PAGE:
by Jordan Hilger, Worthy News Correspondent
(Worthy News) - The final version of a UK Foreign and Commonwealth Office report was released at the beginning of July, detailing Christian persecution worldwide and citing a failure of Western governments to even recognize it.
The report, originally commissioned by UK Secretary of State for Foreign and Commonwealth Affairs Jeremy Hunt in December of last year, recommends the UK place sanctions on countries where Christian persecution is widespread, among other stopgap measures it says are designed to halt a process coming close to “genocide.”
Among errors in the U.K.’s judgment regarding Christian persecution was a “religion-blind” policy toward foreign aid, which often contributed, for example, to radical Muslim education in countries like Pakistan that fueled persecution toward Christians.
As part of this pattern, the report found that Christian persecution had "to some significant extent been overlooked in the West".
"Quite rightly, witnesses felt, there was an outcry from the UK government over the Rohingya Muslim crisis in Myanmar, but politicians and media said very little about the Christian minority groups who were targeted as much as the Rohingyas, and who also had to leave their homes and country," wrote Bishop of Truro Philip Mount Stephen, who gathered evidence for and composed the report.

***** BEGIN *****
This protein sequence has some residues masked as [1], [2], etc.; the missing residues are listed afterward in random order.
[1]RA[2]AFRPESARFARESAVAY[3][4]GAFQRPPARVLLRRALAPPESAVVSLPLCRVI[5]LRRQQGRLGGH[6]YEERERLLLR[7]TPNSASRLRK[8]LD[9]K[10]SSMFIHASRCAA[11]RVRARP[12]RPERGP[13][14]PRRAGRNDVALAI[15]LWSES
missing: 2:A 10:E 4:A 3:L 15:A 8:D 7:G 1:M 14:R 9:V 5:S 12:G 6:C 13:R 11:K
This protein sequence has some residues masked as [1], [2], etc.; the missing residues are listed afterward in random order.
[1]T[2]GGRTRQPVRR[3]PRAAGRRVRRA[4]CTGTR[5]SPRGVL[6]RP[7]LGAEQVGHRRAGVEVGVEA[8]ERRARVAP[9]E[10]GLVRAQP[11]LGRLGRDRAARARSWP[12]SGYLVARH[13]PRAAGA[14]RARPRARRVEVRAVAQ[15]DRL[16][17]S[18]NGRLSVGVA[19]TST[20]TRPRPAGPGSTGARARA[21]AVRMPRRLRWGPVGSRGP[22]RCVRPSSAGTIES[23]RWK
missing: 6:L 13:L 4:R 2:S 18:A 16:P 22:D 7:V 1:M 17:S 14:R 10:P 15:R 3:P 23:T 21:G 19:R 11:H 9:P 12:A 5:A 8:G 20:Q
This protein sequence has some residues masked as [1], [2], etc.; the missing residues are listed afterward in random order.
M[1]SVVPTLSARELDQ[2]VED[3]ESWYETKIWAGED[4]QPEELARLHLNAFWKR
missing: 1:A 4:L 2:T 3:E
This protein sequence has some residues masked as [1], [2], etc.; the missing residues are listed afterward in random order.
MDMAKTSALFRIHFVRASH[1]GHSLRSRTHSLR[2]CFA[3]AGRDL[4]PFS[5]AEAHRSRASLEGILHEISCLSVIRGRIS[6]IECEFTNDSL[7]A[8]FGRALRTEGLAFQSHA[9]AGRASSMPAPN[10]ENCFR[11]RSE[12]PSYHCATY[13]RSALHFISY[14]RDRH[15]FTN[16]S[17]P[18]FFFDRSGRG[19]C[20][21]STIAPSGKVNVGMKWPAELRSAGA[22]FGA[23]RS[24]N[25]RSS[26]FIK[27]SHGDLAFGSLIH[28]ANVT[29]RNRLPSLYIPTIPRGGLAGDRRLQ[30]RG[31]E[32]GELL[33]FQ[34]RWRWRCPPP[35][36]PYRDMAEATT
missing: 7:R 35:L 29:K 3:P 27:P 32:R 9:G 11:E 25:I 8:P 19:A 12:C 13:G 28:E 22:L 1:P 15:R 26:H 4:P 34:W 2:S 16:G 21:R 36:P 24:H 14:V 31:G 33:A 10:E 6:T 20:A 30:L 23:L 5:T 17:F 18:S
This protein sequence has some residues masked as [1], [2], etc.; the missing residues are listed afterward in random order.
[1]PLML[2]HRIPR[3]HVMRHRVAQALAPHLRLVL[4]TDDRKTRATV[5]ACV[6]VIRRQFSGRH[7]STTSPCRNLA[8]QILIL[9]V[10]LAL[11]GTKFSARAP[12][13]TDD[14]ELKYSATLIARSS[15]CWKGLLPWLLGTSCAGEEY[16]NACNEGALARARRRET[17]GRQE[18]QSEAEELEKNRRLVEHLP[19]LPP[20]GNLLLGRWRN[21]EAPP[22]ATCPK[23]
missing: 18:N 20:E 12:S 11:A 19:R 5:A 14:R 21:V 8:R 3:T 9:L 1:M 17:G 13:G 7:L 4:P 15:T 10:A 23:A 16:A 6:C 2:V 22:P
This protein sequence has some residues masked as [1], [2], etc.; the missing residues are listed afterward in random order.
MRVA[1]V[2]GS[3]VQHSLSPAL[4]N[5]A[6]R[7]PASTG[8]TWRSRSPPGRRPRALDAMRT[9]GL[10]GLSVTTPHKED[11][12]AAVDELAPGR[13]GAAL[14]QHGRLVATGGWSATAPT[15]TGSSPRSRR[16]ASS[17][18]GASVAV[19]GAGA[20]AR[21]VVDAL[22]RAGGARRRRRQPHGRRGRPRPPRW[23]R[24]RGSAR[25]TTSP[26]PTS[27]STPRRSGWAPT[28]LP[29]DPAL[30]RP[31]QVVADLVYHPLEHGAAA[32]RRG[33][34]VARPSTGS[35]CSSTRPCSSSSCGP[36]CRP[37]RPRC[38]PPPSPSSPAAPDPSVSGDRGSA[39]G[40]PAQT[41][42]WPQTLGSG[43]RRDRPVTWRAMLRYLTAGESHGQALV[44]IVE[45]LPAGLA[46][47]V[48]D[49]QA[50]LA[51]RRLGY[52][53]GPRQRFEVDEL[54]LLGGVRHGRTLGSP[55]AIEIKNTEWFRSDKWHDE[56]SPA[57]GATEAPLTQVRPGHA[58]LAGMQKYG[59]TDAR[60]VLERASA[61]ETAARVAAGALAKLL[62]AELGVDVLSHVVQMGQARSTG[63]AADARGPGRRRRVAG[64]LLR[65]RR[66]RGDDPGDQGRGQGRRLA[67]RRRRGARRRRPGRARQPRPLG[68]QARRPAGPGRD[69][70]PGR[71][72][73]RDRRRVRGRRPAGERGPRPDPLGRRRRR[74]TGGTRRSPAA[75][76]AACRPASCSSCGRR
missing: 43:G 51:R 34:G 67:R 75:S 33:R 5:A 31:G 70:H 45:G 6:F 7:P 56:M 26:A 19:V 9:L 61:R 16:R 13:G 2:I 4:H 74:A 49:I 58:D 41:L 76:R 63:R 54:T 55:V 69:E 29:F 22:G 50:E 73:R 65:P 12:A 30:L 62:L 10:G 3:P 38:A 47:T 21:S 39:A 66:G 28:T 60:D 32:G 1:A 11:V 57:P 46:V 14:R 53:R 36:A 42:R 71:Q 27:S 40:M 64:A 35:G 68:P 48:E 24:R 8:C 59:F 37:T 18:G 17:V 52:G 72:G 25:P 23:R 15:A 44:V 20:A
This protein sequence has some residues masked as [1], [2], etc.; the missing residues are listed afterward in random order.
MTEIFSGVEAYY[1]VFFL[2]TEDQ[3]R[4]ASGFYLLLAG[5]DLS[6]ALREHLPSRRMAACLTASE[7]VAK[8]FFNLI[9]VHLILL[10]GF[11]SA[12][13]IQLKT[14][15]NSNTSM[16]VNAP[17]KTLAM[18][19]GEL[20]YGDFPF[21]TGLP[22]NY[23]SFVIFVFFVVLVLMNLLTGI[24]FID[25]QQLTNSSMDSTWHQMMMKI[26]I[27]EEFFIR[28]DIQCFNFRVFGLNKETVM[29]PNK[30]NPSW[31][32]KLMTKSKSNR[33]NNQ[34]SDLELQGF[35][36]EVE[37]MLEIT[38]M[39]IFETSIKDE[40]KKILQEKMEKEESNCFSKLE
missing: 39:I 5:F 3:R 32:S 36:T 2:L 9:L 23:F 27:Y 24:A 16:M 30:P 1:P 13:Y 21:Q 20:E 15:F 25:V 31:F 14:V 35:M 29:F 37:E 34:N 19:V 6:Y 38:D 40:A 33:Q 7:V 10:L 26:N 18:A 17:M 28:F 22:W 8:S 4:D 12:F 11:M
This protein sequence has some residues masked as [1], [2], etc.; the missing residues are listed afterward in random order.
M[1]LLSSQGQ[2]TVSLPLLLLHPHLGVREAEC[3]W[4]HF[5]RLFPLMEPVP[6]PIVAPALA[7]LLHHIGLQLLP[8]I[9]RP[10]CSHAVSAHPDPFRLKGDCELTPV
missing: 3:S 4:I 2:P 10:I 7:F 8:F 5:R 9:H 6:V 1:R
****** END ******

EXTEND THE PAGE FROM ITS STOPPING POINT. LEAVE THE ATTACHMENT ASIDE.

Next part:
In terms of statistics gathered from Christian NGOs and foreign aid workers, the report notes that of 197 countries in the world, 144 reflect significant trends of Christian persecution, while 80% of the people persecuted for their faith worldwide are Christians.
"The sense of misguided political correctness that has stopped us standing up for Christians overseas must end,” said Foreign Secretary Hunt, responding to the report’s claim that Christians are the most persecuted faith in the world.
Proposals for the protection of Christians in the report included the adoption of a UN security council resolution, religious literacy training on the extent of Christian persecution for Foreign and Commonwealth Office (FCO) workers, and coinage of a term comparable to “Islamophobia” and “Antisemitism” to denote the unbridled hatred and persecution of Christians going on around the world.